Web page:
May 19, 2018

"Fake" shutters

Early-season hurricanes are not the norm,

But they do happen from time to time.

Agnes (June 1972) sticks out in my mind.

It goes in the record books as my first hydrologic memory, not as a Floridian – where it made landfall, but as a native Marylander where I was born, and where the storm passed through on its way up the Atlantic Coast.

I was only 3 years old at the time.

My mother and father judiciously had us take cover under ground, not for the reason we didn’t have shutters on our windows – we did, but because those shutters were fake!

The so called "ornamental shutters" were made of flimsy plastic, manufactured too narrow to cover the full width of glass, and – the final insult – drilled permanently into the wall siding.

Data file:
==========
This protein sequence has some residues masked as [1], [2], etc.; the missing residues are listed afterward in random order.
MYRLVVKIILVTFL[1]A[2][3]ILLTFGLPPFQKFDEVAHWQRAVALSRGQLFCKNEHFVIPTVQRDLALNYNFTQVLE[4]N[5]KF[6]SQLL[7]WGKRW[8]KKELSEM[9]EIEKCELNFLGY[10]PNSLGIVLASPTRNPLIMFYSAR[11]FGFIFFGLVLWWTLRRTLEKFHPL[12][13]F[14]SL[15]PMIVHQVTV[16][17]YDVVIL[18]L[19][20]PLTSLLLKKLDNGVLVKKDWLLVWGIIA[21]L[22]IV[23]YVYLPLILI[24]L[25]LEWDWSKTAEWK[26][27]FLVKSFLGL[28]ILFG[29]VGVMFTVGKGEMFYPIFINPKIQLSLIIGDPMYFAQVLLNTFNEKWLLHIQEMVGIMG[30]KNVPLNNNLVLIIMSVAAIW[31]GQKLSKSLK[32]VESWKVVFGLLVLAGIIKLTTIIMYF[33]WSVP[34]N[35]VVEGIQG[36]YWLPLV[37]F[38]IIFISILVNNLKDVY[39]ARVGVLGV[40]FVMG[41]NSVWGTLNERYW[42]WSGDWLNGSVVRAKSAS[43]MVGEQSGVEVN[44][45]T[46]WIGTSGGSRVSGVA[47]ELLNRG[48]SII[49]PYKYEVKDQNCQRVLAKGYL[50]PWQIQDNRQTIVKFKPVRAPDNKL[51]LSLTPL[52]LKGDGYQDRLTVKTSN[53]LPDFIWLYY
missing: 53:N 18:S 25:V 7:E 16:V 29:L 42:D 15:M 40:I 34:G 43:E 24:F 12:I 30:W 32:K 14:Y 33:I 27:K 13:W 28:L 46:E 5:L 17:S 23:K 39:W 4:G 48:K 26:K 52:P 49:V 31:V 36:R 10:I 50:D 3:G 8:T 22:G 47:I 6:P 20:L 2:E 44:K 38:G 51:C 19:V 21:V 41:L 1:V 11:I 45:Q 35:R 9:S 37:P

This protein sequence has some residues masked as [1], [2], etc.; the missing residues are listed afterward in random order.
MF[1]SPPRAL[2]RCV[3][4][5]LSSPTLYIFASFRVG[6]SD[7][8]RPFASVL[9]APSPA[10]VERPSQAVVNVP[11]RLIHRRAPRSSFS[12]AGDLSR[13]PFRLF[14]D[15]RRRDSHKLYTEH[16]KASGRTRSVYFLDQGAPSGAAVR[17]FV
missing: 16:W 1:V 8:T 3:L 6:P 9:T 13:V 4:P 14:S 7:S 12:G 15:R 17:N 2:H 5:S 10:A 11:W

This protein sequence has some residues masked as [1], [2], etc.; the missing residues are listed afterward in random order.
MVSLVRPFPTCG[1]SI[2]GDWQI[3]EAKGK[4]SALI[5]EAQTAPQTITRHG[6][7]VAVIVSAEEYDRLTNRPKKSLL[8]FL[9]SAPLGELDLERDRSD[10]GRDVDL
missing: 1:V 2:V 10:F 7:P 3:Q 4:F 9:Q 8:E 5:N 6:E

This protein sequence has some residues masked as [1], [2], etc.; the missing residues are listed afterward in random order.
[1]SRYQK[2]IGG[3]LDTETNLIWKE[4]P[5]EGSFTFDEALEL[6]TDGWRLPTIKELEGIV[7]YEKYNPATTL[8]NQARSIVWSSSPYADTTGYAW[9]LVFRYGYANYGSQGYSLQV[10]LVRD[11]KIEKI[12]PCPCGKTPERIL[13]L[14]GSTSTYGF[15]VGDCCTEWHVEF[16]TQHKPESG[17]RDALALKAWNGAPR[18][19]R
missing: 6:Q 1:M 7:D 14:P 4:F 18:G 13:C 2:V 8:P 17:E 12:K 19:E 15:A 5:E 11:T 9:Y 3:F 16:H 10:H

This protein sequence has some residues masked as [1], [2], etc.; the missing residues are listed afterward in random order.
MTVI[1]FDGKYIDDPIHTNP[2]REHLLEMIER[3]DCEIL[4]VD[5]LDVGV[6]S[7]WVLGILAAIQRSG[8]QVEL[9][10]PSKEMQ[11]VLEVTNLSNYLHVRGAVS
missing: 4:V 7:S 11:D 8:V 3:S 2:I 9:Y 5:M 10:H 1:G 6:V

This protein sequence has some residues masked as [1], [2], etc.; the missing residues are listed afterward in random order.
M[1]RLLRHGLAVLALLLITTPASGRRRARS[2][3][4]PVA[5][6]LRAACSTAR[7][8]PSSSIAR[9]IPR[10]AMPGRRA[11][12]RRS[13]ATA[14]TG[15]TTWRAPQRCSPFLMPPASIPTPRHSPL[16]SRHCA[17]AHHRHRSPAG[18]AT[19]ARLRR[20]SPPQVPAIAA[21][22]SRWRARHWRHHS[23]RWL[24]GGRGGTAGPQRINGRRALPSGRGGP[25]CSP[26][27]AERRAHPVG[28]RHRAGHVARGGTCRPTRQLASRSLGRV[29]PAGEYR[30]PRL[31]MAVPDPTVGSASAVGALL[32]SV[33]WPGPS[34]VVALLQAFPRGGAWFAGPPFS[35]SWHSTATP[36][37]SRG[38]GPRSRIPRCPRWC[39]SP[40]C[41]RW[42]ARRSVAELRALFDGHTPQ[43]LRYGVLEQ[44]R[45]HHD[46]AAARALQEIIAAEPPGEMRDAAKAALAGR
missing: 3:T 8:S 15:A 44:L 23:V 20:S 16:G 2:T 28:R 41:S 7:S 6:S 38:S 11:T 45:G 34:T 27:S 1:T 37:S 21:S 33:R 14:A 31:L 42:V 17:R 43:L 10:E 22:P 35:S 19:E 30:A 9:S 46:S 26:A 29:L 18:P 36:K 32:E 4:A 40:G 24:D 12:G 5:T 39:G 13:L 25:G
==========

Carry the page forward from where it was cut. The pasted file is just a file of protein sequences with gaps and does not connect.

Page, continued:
They looked great on a sunny day, but that was about the good of them!

But Marylanders are nothing if not innovative: we found safety in the basement … and after the storm passed, also found a thin sheen of water on the slab floor.

That discovery marked the beginning of my father’s futile attempts to battle a chronic moisture problem in our basement, predictably ending each time with him admitting defeat (tinged with a sense of awe) to the subterranean river that coursed beneath our house.

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